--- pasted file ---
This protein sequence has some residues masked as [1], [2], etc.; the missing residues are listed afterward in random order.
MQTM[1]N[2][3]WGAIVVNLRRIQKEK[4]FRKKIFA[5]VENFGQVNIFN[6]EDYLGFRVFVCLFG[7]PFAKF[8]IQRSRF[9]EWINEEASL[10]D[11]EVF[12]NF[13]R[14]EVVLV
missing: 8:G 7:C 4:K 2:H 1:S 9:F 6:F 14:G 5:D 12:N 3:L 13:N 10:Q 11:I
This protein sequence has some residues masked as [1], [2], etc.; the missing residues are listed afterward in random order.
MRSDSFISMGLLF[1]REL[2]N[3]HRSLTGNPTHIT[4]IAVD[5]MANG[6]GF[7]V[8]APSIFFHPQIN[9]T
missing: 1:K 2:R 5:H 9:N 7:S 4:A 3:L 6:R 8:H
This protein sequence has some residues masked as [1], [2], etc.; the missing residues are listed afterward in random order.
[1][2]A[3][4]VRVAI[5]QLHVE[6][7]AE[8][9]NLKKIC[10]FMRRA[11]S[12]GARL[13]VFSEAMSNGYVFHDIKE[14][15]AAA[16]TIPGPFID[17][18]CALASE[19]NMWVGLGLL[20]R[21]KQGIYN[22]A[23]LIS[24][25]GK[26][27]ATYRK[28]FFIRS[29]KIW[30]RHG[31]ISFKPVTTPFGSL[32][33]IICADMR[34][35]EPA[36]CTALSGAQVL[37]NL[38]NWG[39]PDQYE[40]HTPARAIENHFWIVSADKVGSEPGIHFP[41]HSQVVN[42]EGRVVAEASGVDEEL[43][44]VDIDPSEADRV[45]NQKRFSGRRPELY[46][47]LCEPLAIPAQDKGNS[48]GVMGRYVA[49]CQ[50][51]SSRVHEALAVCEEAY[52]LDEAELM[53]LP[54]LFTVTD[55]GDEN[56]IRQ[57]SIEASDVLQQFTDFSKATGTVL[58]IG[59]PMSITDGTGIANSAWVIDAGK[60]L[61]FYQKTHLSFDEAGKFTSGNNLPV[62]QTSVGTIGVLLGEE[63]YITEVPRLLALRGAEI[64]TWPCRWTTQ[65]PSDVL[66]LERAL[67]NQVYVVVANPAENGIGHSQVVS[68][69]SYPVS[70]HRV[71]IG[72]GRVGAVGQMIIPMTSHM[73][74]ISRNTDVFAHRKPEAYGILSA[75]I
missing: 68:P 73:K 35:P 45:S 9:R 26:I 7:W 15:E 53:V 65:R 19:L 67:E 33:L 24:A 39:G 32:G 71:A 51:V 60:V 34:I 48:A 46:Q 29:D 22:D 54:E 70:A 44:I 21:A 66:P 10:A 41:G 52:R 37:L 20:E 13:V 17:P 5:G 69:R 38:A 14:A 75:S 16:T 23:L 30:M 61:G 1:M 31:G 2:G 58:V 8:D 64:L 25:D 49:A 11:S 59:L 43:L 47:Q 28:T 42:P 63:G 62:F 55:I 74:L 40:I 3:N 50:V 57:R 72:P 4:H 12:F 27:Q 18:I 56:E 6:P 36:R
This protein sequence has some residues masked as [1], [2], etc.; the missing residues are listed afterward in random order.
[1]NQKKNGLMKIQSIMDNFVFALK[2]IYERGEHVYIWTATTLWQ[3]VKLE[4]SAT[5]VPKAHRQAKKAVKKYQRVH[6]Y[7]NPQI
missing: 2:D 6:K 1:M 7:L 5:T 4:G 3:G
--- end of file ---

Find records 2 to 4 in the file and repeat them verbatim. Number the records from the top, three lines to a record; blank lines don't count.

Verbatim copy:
This protein sequence has some residues masked as [1], [2], etc.; the missing residues are listed afterward in random order.
MRSDSFISMGLLF[1]REL[2]N[3]HRSLTGNPTHIT[4]IAVD[5]MANG[6]GF[7]V[8]APSIFFHPQIN[9]T
missing: 1:K 2:R 5:H 9:N 7:S 4:A 3:L 6:R 8:H
This protein sequence has some residues masked as [1], [2], etc.; the missing residues are listed afterward in random order.
[1][2]A[3][4]VRVAI[5]QLHVE[6][7]AE[8][9]NLKKIC[10]FMRRA[11]S[12]GARL[13]VFSEAMSNGYVFHDIKE[14][15]AAA[16]TIPGPFID[17][18]CALASE[19]NMWVGLGLL[20]R[21]KQGIYN[22]A[23]LIS[24][25]GK[26][27]ATYRK[28]FFIRS[29]KIW[30]RHG[31]ISFKPVTTPFGSL[32][33]IICADMR[34][35]EPA[36]CTALSGAQVL[37]NL[38]NWG[39]PDQYE[40]HTPARAIENHFWIVSADKVGSEPGIHFP[41]HSQVVN[42]EGRVVAEASGVDEEL[43][44]VDIDPSEADRV[45]NQKRFSGRRPELY[46][47]LCEPLAIPAQDKGNS[48]GVMGRYVA[49]CQ[50][51]SSRVHEALAVCEEAY[52]LDEAELM[53]LP[54]LFTVTD[55]GDEN[56]IRQ[57]SIEASDVLQQFTDFSKATGTVL[58]IG[59]PMSITDGTGIANSAWVIDAGK[60]L[61]FYQKTHLSFDEAGKFTSGNNLPV[62]QTSVGTIGVLLGEE[63]YITEVPRLLALRGAEI[64]TWPCRWTTQ[65]PSDVL[66]LERAL[67]NQVYVVVANPAENGIGHSQVVS[68][69]SYPVS[70]HRV[71]IG[72]GRVGAVGQMIIPMTSHM[73][74]ISRNTDVFAHRKPEAYGILSA[75]I
missing: 68:P 73:K 35:P 45:S 9:R 26:I 7:W 15:E 53:V 65:R 19:L 67:E 33:L 24:A 39:G 32:G 71:A 51:V 60:V 34:I 48:A 46:Q 29:D 22:D 54:E 70:A 44:I 21:A 66:P 10:A 41:G 52:R 37:L 20:E 13:V 17:P 5:G 69:R 38:A 14:A 75:S 16:T 23:L 30:M 61:G 1:M 31:G 2:G 58:V 8:D 64:L 25:D 49:A 11:S 59:L 43:L 47:Q 28:T 42:P 63:G 62:F 55:I 74:L 40:I 3:N 50:V 57:R 72:P 4:H 12:F 27:Q 18:I 56:E 6:P 36:R
This protein sequence has some residues masked as [1], [2], etc.; the missing residues are listed afterward in random order.
[1]NQKKNGLMKIQSIMDNFVFALK[2]IYERGEHVYIWTATTLWQ[3]VKLE[4]SAT[5]VPKAHRQAKKAVKKYQRVH[6]Y[7]NPQI
missing: 2:D 6:K 1:M 7:L 5:T 4:G 3:G